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Old Fashioned Sugar Cookies with Melted Butter Icing

Now that George is almost 9 the Valentine card writing experience is not quite as harrowing.



Ten years ago Valentine’s Day was about roses, dinner out, maybe even a new pair of unmentionables. Today, Valentine’s day is about boxes of perforated Power Rangers cards with Tootsie Pops taped to them and forcing my 5 year old to write his own name 28 times like a Drill Sergeant. G-E-O-R-G-E! Again! G-E-O-R-G-E! Again! Just get it done! Oh, and it’s also about frosted sugar cookies. 

IMG_0458For the dough:

  • 4 sticks salted butter, softened
  • 3 C. sugar
  • 2 eggs
  • 1/4 t. orange or lemon extract
  • 1 t. vanilla
  • 1/2 t. salt
  • zest of 1/2 a lemon (about 1 T. finely grated zest)
  • 4 3/4 C. flour

For the frosting:

  • 1 stick butter, melted
  • food coloring- I used Chefmaster food coloring gel in Christmas Red to get the violent pink color.
  • 2 1/2 C. powdered sugar
  • 1/4 t. vanilla
  • water as needed for thinning

Cream the butter and sugar until…

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English Toffee

This is one of my most popular posts for the holidays. English Toffee makes a great gift!


I believe homemade gifts are the best kind.  A homemade gift shows that you cared enough to spend your time on it and put a little of yourself into it.  The holidays are a great excuse for making something decadent like English Toffee.  What teacher, coworker, or mail carrier wouldn’t like a gift like this?  Real English toffee calls for dark chocolate, but I prefer milk.  Use whatever chocolate you like.

  • 2 sticks of butter, divided
  • 1 C. superfine sugar
  • 2 T. cold water
  • 1/2 C. chopped raw almonds
  • 1/4 t. salt
  • 1 C. milk chocolate chips

Use one T. of butter to coat a rimmed baking sheet, set aside.  In a heavy bottomed saucepan, bring 14 T. of the butter, all of the sugar, and the water to a boil.  Boil for about ten minutes, stirring constantly.  Use a candy thermometer and boil the mixture until it reads 300…

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Show-stopping Holiday Mains

The holidays are a time for showcasing your best cooking and hospitality. If you’re hosting dinner this year, try one of my special occasion roasts or braises.  Be sure to plan ahead so that your meat counter or butcher has what you need.  The butcher in any grocery store- even Safeway or Fred Meyer, can have these cuts ready for you with a little notice, so don’t feel like you have to go to a fancy specialty butcher shop.  Although if you have time, I really recommend Sheridan Fruit Company’s butcher for the best meat selection in Portland and the most knowledgable staff.  There’s a recipe here for every budget and level of cooking experience.  Except for vegetarians. Then you should click here.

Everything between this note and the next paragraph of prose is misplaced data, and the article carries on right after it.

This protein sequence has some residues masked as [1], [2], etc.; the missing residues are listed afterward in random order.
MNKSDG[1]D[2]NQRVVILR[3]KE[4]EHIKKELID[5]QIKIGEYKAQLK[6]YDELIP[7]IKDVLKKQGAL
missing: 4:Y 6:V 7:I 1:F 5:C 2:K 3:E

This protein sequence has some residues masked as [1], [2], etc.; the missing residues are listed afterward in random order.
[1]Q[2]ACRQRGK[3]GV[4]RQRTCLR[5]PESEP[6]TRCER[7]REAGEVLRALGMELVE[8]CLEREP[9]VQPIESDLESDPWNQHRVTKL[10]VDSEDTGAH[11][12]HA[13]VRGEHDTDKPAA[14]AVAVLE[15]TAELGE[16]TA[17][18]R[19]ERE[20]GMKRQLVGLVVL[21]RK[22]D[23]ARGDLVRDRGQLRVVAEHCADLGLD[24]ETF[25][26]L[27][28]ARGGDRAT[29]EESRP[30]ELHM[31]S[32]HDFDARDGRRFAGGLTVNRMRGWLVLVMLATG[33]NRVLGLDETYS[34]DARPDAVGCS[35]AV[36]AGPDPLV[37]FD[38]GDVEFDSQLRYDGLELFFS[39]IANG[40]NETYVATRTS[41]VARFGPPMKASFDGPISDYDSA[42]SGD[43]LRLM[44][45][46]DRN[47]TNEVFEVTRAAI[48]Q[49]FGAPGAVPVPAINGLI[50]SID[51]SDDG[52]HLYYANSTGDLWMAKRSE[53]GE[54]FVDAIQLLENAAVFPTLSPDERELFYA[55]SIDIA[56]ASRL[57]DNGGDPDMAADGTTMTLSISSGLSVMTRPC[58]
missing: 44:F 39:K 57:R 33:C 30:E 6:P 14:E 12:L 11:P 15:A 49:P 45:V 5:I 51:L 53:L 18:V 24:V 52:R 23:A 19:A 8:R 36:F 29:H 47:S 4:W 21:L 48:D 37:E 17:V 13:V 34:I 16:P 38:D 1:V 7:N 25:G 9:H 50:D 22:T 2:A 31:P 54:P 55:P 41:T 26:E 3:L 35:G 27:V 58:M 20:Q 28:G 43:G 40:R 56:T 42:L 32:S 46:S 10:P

Crown Roast of Pork

The ultimate holiday centerpiece




Italian-style pork roast, a crowdpleaser



Red Wine Braised Short Ribs

A decadent family favorite



Rotolo Di Manzo

Braised, stuffed beef roulade



Chicken Apricot Tagine

Casual and budget friendly and super delish



Holiday Turkey Roulade

Stuffed and rolled turkey breast, perfect for a smaller group



Classic Prime Rib

The mother of all holiday roasts



Roasted Turkey and Bread Salad

For the traditionalists



Braised Brisket 

Easy and inexpensive










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Oregon Oyster Stuffing

New Season’s has freshly shucked and jarred oysters in their seafood case.



Oyster stuffing, or dressing, originated in New England, some say all the way back to the Colonial period when oysters were extremely plentiful and therefore eaten by rich and poor alike.  They made their way to tables in the Midwest during the 1850’s when refrigerated train cars were first used. Since they had to be transported at great expense, they became more of a delicacy and were reserved for special occasions. In the 1900’s NE oysters went out of fashion due to high levels of pollution in the Atlantic.

Living in the Pacific Northwest has the huge perk of being close to some of the best oyster beds in the world, like Netarts and Yaquina Bay. You don’t need to shuck oysters for this dish.  Buy a jar of freshly shucked oysters at your local fish market, and be sure to reserve the “liquor” from the jar.

The oysters lend…